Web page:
Every year, on Lunar New Year’s Eve, we put on a dinner at the Pearl Family Garden. Although Lunar New Year’s Eve is a day for family reunions, some people are estranged from their families. Some have no relatives. Others have families but choose to be with us.

When we ask women, “How do you feel about Lunar New Year?” Most of them find it stressful because they are unable to afford nice gifts or give red envelopes with money. Married or divorced women are not supposed to show up at their parents’ home on Chinese New Year’s Eve.

This year, over 25 women came to wei lu (which means, “gathering around the stove”). The meal was catered by a Christian from the Wanhua Bread of Life church. This is the second year that she’s prepared the meal for us, saving us the trouble of cooking or re-heating food. Because of Covid, we decided to be careful. Everyone had to wear masks and avoid talking when they came to the front for food. We also had people serving food instead of a free-for-all buffet. Everyone was cooperative and the food was distributed in an orderly manner.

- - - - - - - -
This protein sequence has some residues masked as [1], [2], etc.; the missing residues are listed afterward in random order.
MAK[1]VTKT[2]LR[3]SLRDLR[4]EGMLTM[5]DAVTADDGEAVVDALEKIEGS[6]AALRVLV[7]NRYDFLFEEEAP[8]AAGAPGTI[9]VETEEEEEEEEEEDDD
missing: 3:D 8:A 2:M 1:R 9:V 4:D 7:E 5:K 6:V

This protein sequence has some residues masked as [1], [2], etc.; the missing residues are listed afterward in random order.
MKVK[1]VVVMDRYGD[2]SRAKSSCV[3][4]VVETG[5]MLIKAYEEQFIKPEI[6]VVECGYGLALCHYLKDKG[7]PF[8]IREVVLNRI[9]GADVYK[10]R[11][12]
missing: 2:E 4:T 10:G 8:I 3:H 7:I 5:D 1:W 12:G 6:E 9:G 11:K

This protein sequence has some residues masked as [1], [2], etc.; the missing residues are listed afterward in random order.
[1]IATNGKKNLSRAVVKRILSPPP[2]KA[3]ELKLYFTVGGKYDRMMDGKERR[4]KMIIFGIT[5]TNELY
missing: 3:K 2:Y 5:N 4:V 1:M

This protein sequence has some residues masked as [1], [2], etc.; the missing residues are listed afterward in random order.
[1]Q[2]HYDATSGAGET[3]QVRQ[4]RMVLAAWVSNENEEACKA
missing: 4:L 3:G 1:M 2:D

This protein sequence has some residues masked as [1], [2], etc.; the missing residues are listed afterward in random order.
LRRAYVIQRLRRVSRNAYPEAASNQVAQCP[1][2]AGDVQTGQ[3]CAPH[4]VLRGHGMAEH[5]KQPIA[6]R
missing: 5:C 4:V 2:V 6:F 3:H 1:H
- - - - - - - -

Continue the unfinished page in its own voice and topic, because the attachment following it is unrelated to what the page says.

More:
After eating, we played some games prepared by Rixin (seminary student). Passing marbles using chopsticks. Looking at a photo of a tray of objects for 10 seconds and then recalling as many objects as possible. Rixin led a short time of reflection, asking the ladies what they were thankful for in the past year, what they wanted to give up, and what new goals they had for 2021.

I was touched to see Apple and her son, Guo, at the dinner. Apple is a single mother with a cognitive impairment. We have known her for many years but she was not very friendly towards us until the end of last year. She’s been attending our meetings on Thursdays. Guo is four years old and has developmental issues. But that day, he had fun playing a simple game that our co-worker, Edna, had prepared for him and the Niederberger girls.

 

– Sinee Teo, Pearl Family Garden (PFG) Ministry

(Taipei, Northern Taiwan)

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